Pappy, Stephen, and Lorraine pose with host Jay Ducote on the set of
Free Booze Friday
by Sydney "Brown Nose" Blanchard

At the Bite and Booze headquarters, we receive a lot of free alcohol (including whiskey) in the mail. Brewers, distillers, and winemakers (well, their PR people, mostly) constantly send us a barrage of booze. So much, in fact, that we now have a legitimate bar in our office.

The question of what to do with all this booze kept coming up, so Jay and Tommy (from tommysTV) came up with an answer: a web series where Jay would act as host and bartender, serving free booze to puppets with big personalities crafted by Baton Rouge puppeteer Clay Achee

And thus, Free Booze Friday was born.

You can find a safe trailer here.

But for a little Whisk(e)y Wednesday fun, here's a somewhat NSFW teaser trailer. You may notice that some of this series was filmed at the Lock & Key Whiskey Bar. Beausoleil Restaurant and Bar served as our other backdrop. 



You may be asking yourself, "Why?"

But our answer to that is, "Why not?"

Why the heck not?

Geek Nation will be hosting each bi-weekly episode (there are 12 this season), so check out their website to stay up to date.

You can also like and follow Free Booze Friday on Facebook, Twitter, and Instagram!

And tune in to learn a little bit about all sorts of interesting wines, beers, spirits, liqueurs, and, of course, whiskeys.

Monday, June 15, 2015

The Time Jay Shipped Me Off to Oklahoma for a Week: Part I

by Blair "B-Rex" Loup

The first time Jay sent me on a media trip to represent Bite and Booze, I didn’t know what to expect.

Typically, these kinds of press trips are orchestrated by convention and visitors bureaus to familiarize other travel writers and bloggers with the area in hopes that we’ll like what we see and encourage others to travel to said destination.

I had zero expectations on my first media trip to Shreveport, Louisiana. Originally, I couldn't imagine what Shreveport had to offer that was worth writing about. But during the trip, I was blown away by all the cool things to eat, drink, and do in Shreveport.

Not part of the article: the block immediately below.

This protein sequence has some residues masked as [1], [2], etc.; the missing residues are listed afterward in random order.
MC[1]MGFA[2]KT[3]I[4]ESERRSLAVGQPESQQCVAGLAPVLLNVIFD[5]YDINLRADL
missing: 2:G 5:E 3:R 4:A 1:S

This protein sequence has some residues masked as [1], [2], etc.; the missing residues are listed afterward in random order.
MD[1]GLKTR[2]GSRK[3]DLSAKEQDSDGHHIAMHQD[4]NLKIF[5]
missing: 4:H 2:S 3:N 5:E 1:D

With this in mind, when Jay asked if I wanted to go on a trip to Oklahoma City and Stillwater, Oklahoma, I immediately agreed and booked my plane tickets.

Similar to Shreveport, if there’s one thing I learned about Oklahoma, it’s that it isn't what you'd expect.

After indulging in a big (literally physically large) country dinner at Toby Keith's, we enjoyed an informative water taxi ride through Bricktown at sunset before we crashed at the beautiful boutique Ambassador hotel.

Learning about how the Bricktown development came to be with my buddy Karen Dawkins. She admittedly likes me more than Jay. It's the small victories in life that keep you going.
Learning about how the Bricktown development came to be with my buddy Karen Dawkins. She admittedly likes me more than Jay. It's the small victories in life that keep you going.
The lovely ladies at Visit OKC had us up early to show us a different side of town where we had the chance to enjoy an authentic Guatemalan breakfast at Cafe Kacao. If you've never eaten breakfast plates piled high with chorizo, black beans, avocado, eggs, and plantains, I highly suggest reevaluating your lifestyle.

Shorty after we were seated, I realized why Tabbi and Brittany from Visit OKC had us up so early. The place stays packed.

Traditional Guatemalan Breakfast at Cafe Kacao
Traditional Guatemalan Breakfast at Cafe Kacao
I know what you're thinking...

"Blair, where does a girl like you find herself on the average OKC afternoon? Surely you aren't eating the entire time."

It is impossible to eat all day long, so we took a couple of breaks to tour the American Banjo Museum, home to the largest collection of banjos in the world.

Later, we visited ACM@UCO, a highly esteemed school of music run by the manager of The Flaming Lips, zip-lined across a river much to my chagrin (I have a fear of heights), and had the opportunity to tour the Oklahoma Memorial.

My roommate encouraged me to visit the Memorial, and I'm ashamed to admit I didn't know what it was all about at first. In my defense, I was born in 1991, and my history classes in school never mentioned the bombing. So let's just blame the Louisiana public school system for that one.